Impact of meteorological factors on hemorrhagic fever with renal syndrome in 19 cities in China, 2005–2014

Jianjun Xiang, Alana Hansen, Qiyong Liu, Michael Xiaoliang Tong, Xiaobo Liu, Yehuan Sun, Scott Cameron, Scott Hanson-Easey, Gil Soo Han, Craig R Williams, Philip Weinstein, Peng Bi

Research output: Contribution to journalArticleResearchpeer-review

Abstract

This study aims to investigate the associations between meteorological factors and hemorrhagic fever with renal syndrome (HFRS) in 19 cities selected from HFRS high risk areas across different climate zones in three Provinces of China. De-identified daily reports of HFRS in Anhui, Heilongjiang, and Liaoning Provinces for 2005–2014 were obtained from the Chinese Center for Disease Control and Prevention. Daily weather data from each study location were obtained from the China meteorological Data Sharing Service System. Generalised estimating equation models (GEE) were used to quantify the city-specific HFRS-weather associations. Multivariate random-effects meta-regression models were used to pool the city-specific HFRS-weather effect estimates. HFRS showed an overall downward trend during the study period with a slight rebound after 2010. Meteorological factors were significantly associated with HFRS incidence. HFRS was relatively more sensitive to weather variability in subtropical regions (Anhui Province) than in temperate regions (Heilongjiang and Liaoning Provinces). The size of effect estimates and the duration of lagged effects varied by locations. Pooled results of the 19 cities showed that a 1 °C increase in maximum temperature (Tmax) resulted in a 1.6% (95% CI: 1.0%–2.2%) increase in HFRS; a 1 mm increase in weekly precipitation was associated with 0.2% (95%CI: 0.1%–0.3%) increase in HFRS; a 1% increase in average relative humidity was associated with a 0.9% (95%CI: 0.5%–1.2%) increase in HFRS. The lags with the largest effects for Tmax, precipitation, and relative humidity occurred in weeks 29, 22, and 16, respectively. Lagged effects of meteorological factors did not end after an epidemic season but waned gradually in the following 3–4 epidemic seasons. Weather variability plays a significant role in HFRS transmission in China. The long duration of lagged effects indicates the necessity of continuous interventions following the epidemics.

Original languageEnglish
Pages (from-to)1249-1256
Number of pages8
JournalScience of the Total Environment
Volume636
DOIs
Publication statusPublished - 15 Sep 2018

Keywords

  • China
  • Climate change
  • Hemorrhagic fever with renal syndrome
  • Weather

Cite this

Xiang, Jianjun ; Hansen, Alana ; Liu, Qiyong ; Tong, Michael Xiaoliang ; Liu, Xiaobo ; Sun, Yehuan ; Cameron, Scott ; Hanson-Easey, Scott ; Han, Gil Soo ; Williams, Craig R ; Weinstein, Philip ; Bi, Peng. / Impact of meteorological factors on hemorrhagic fever with renal syndrome in 19 cities in China, 2005–2014. In: Science of the Total Environment. 2018 ; Vol. 636. pp. 1249-1256.
@article{d9d5ff416c004d4e98722b4f366d821c,
title = "Impact of meteorological factors on hemorrhagic fever with renal syndrome in 19 cities in China, 2005–2014",
abstract = "This study aims to investigate the associations between meteorological factors and hemorrhagic fever with renal syndrome (HFRS) in 19 cities selected from HFRS high risk areas across different climate zones in three Provinces of China. De-identified daily reports of HFRS in Anhui, Heilongjiang, and Liaoning Provinces for 2005–2014 were obtained from the Chinese Center for Disease Control and Prevention. Daily weather data from each study location were obtained from the China meteorological Data Sharing Service System. Generalised estimating equation models (GEE) were used to quantify the city-specific HFRS-weather associations. Multivariate random-effects meta-regression models were used to pool the city-specific HFRS-weather effect estimates. HFRS showed an overall downward trend during the study period with a slight rebound after 2010. Meteorological factors were significantly associated with HFRS incidence. HFRS was relatively more sensitive to weather variability in subtropical regions (Anhui Province) than in temperate regions (Heilongjiang and Liaoning Provinces). The size of effect estimates and the duration of lagged effects varied by locations. Pooled results of the 19 cities showed that a 1 °C increase in maximum temperature (Tmax) resulted in a 1.6{\%} (95{\%} CI: 1.0{\%}–2.2{\%}) increase in HFRS; a 1 mm increase in weekly precipitation was associated with 0.2{\%} (95{\%}CI: 0.1{\%}–0.3{\%}) increase in HFRS; a 1{\%} increase in average relative humidity was associated with a 0.9{\%} (95{\%}CI: 0.5{\%}–1.2{\%}) increase in HFRS. The lags with the largest effects for Tmax, precipitation, and relative humidity occurred in weeks 29, 22, and 16, respectively. Lagged effects of meteorological factors did not end after an epidemic season but waned gradually in the following 3–4 epidemic seasons. Weather variability plays a significant role in HFRS transmission in China. The long duration of lagged effects indicates the necessity of continuous interventions following the epidemics.",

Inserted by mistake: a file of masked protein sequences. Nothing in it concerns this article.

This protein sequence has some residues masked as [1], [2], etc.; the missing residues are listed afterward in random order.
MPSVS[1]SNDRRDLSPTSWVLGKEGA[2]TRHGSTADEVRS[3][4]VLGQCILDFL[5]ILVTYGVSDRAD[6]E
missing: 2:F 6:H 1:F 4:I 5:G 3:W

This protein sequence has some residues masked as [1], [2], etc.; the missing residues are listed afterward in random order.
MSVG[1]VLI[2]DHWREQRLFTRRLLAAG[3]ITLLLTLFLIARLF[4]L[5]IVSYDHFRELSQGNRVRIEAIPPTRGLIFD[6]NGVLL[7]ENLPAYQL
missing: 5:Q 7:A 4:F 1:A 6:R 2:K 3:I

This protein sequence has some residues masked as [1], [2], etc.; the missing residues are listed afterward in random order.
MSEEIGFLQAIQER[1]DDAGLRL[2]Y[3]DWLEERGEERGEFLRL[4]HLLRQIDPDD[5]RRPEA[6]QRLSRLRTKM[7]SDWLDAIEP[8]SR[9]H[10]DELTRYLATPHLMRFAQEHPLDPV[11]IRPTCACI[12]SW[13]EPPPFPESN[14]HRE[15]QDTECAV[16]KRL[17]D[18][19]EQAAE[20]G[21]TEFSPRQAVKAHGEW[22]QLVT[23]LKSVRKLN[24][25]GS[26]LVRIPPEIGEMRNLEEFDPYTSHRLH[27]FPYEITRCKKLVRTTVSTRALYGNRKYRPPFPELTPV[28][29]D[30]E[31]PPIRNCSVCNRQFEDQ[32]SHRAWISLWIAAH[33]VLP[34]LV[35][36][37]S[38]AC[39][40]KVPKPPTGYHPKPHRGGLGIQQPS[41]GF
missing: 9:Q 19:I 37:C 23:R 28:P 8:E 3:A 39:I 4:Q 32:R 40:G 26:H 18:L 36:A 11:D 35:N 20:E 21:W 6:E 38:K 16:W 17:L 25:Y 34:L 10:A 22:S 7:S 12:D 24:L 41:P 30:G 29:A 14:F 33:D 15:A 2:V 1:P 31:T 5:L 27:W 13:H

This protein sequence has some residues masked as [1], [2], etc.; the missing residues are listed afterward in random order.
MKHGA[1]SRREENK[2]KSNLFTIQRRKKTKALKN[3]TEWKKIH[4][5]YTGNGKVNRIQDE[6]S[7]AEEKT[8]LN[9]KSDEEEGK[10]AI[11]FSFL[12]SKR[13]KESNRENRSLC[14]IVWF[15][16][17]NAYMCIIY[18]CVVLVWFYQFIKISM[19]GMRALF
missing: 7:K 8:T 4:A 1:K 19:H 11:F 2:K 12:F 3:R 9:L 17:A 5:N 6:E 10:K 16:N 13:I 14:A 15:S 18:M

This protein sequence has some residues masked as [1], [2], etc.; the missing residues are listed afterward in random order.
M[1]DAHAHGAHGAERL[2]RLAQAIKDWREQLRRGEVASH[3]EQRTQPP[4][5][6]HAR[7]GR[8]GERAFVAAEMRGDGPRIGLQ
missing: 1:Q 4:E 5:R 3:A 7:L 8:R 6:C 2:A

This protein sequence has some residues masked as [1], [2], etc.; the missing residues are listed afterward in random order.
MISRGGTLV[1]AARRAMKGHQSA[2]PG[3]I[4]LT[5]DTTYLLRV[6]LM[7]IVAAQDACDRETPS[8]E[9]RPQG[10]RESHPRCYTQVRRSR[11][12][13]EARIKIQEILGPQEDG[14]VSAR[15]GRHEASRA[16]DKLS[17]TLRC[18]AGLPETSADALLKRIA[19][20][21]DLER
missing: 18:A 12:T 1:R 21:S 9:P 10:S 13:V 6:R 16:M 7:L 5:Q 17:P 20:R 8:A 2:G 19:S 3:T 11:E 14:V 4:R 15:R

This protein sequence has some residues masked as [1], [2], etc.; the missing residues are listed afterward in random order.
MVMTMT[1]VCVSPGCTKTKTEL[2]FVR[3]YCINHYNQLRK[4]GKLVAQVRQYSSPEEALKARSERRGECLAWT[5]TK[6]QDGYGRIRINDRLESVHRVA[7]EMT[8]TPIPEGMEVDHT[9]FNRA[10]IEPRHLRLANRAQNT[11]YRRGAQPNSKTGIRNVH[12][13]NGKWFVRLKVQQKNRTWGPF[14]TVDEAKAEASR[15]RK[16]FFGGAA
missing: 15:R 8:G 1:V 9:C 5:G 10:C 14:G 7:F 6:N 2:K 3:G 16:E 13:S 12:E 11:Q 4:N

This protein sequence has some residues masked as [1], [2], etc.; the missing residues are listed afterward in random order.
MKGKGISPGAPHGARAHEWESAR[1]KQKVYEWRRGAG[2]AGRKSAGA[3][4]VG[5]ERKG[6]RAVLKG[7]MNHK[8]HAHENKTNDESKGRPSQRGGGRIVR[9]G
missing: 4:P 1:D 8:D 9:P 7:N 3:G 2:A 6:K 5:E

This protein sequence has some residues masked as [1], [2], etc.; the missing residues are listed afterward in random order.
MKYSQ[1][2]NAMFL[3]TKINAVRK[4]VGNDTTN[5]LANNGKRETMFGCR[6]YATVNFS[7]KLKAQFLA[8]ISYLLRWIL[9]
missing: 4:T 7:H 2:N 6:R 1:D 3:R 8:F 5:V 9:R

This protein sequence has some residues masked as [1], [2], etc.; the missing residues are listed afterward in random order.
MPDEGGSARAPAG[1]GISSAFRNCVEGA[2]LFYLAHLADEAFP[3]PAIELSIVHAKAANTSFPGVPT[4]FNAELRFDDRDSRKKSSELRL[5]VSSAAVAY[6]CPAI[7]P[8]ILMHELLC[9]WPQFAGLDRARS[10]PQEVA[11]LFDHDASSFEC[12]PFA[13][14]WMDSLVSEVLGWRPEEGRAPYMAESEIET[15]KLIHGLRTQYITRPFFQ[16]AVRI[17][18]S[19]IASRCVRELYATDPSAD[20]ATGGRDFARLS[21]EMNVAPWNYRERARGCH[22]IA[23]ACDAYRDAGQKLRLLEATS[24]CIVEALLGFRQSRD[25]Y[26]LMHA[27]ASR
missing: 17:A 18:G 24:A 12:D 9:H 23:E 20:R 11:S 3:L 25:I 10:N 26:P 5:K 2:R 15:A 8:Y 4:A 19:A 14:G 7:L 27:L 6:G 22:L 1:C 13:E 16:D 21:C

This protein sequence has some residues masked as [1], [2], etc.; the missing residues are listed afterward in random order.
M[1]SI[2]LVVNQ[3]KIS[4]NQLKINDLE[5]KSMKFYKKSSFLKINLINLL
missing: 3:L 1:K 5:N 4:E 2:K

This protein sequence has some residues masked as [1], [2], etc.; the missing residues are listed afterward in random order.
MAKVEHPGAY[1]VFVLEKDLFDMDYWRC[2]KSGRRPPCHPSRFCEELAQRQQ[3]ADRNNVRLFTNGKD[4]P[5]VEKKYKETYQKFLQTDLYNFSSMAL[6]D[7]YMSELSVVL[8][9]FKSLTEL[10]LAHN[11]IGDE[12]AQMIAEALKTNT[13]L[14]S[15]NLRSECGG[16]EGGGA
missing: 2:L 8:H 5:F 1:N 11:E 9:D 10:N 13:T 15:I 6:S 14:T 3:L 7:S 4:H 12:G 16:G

keywords = "China, Climate change, Hemorrhagic fever with renal syndrome, Weather",
author = "Jianjun Xiang and Alana Hansen and Qiyong Liu and Tong, {Michael Xiaoliang} and Xiaobo Liu and Yehuan Sun and Scott Cameron and Scott Hanson-Easey and Han, {Gil Soo} and Williams, {Craig R} and Philip Weinstein and Peng Bi",
year = "2018",